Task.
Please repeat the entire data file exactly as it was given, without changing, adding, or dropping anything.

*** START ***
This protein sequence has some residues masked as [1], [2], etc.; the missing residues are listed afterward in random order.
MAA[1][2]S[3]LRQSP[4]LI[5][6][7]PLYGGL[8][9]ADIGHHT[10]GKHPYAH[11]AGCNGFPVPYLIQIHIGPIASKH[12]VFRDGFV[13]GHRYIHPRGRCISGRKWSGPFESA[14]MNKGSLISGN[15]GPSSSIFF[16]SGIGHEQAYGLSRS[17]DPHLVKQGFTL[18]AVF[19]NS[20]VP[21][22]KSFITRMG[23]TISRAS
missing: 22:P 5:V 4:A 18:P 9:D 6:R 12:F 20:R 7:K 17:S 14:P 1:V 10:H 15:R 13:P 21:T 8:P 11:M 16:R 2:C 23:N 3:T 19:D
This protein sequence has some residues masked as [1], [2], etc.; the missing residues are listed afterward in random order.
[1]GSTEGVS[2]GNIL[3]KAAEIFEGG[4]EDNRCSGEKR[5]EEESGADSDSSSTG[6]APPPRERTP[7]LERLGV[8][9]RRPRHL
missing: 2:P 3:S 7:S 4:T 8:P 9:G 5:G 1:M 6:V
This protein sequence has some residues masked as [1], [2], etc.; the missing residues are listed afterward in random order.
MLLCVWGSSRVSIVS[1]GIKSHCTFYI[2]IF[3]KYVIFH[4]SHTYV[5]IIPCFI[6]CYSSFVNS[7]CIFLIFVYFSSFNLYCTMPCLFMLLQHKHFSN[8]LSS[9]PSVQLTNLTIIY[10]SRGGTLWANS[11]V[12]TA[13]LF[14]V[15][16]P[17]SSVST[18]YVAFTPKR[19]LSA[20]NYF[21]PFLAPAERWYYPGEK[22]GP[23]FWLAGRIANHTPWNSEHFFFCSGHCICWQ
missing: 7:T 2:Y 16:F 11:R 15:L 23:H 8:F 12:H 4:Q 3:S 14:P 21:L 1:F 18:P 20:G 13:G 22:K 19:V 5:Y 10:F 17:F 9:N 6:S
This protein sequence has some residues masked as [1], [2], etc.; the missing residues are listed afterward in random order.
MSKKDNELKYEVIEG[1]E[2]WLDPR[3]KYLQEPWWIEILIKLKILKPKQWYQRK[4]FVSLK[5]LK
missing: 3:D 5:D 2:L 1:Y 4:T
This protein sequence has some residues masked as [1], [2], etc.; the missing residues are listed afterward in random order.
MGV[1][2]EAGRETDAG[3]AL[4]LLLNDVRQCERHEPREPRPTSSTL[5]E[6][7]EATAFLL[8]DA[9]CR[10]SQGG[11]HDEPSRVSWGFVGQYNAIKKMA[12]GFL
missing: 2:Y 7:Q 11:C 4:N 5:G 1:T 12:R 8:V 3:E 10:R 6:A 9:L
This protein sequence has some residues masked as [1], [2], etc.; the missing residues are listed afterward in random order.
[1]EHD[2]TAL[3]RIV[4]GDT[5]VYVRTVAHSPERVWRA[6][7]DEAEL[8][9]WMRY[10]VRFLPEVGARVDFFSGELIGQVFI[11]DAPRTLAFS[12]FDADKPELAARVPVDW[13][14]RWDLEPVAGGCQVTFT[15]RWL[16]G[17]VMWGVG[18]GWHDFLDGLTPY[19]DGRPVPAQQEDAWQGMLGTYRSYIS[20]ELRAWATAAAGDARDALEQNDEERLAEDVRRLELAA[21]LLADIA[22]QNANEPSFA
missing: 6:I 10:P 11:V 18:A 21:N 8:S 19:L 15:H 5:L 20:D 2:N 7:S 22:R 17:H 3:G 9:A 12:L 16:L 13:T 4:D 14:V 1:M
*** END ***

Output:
This protein sequence has some residues masked as [1], [2], etc.; the missing residues are listed afterward in random order.
MAA[1][2]S[3]LRQSP[4]LI[5][6][7]PLYGGL[8][9]ADIGHHT[10]GKHPYAH[11]AGCNGFPVPYLIQIHIGPIASKH[12]VFRDGFV[13]GHRYIHPRGRCISGRKWSGPFESA[14]MNKGSLISGN[15]GPSSSIFF[16]SGIGHEQAYGLSRS[17]DPHLVKQGFTL[18]AVF[19]NS[20]VP[21][22]KSFITRMG[23]TISRAS
missing: 22:P 5:V 4:A 18:P 9:D 6:R 12:F 20:R 7:K 17:S 14:P 1:V 10:H 15:R 13:P 21:T 8:P 11:M 16:R 2:C 23:N 3:T 19:D
This protein sequence has some residues masked as [1], [2], etc.; the missing residues are listed afterward in random order.
[1]GSTEGVS[2]GNIL[3]KAAEIFEGG[4]EDNRCSGEKR[5]EEESGADSDSSSTG[6]APPPRERTP[7]LERLGV[8][9]RRPRHL
missing: 2:P 3:S 7:S 4:T 8:P 9:G 5:G 1:M 6:V
This protein sequence has some residues masked as [1], [2], etc.; the missing residues are listed afterward in random order.
MLLCVWGSSRVSIVS[1]GIKSHCTFYI[2]IF[3]KYVIFH[4]SHTYV[5]IIPCFI[6]CYSSFVNS[7]CIFLIFVYFSSFNLYCTMPCLFMLLQHKHFSN[8]LSS[9]PSVQLTNLTIIY[10]SRGGTLWANS[11]V[12]TA[13]LF[14]V[15][16]P[17]SSVST[18]YVAFTPKR[19]LSA[20]NYF[21]PFLAPAERWYYPGEK[22]GP[23]FWLAGRIANHTPWNSEHFFFCSGHCICWQ
missing: 7:T 2:Y 16:F 11:R 15:L 23:H 8:F 12:H 4:Q 3:S 14:P 21:L 1:F 18:P 20:G 13:G 22:K 19:V 5:Y 10:F 17:F 9:N 6:S
This protein sequence has some residues masked as [1], [2], etc.; the missing residues are listed afterward in random order.
MSKKDNELKYEVIEG[1]E[2]WLDPR[3]KYLQEPWWIEILIKLKILKPKQWYQRK[4]FVSLK[5]LK
missing: 3:D 5:D 2:L 1:Y 4:T
This protein sequence has some residues masked as [1], [2], etc.; the missing residues are listed afterward in random order.
MGV[1][2]EAGRETDAG[3]AL[4]LLLNDVRQCERHEPREPRPTSSTL[5]E[6][7]EATAFLL[8]DA[9]CR[10]SQGG[11]HDEPSRVSWGFVGQYNAIKKMA[12]GFL
missing: 2:Y 7:Q 11:C 4:N 5:G 1:T 12:R 8:V 3:E 10:R 6:A 9:L
This protein sequence has some residues masked as [1], [2], etc.; the missing residues are listed afterward in random order.
[1]EHD[2]TAL[3]RIV[4]GDT[5]VYVRTVAHSPERVWRA[6][7]DEAEL[8][9]WMRY[10]VRFLPEVGARVDFFSGELIGQVFI[11]DAPRTLAFS[12]FDADKPELAARVPVDW[13][14]RWDLEPVAGGCQVTFT[15]RWL[16]G[17]VMWGVG[18]GWHDFLDGLTPY[19]DGRPVPAQQEDAWQGMLGTYRSYIS[20]ELRAWATAAAGDARDALEQNDEERLAEDVRRLELAA[21]LLADIA[22]QNANEPSFA
missing: 6:I 10:P 11:V 18:A 21:N 8:S 19:L 15:H 5:L 20:D 2:N 7:S 22:R 17:H 3:G 9:A 12:L 16:L 13:T 4:D 14:V 1:M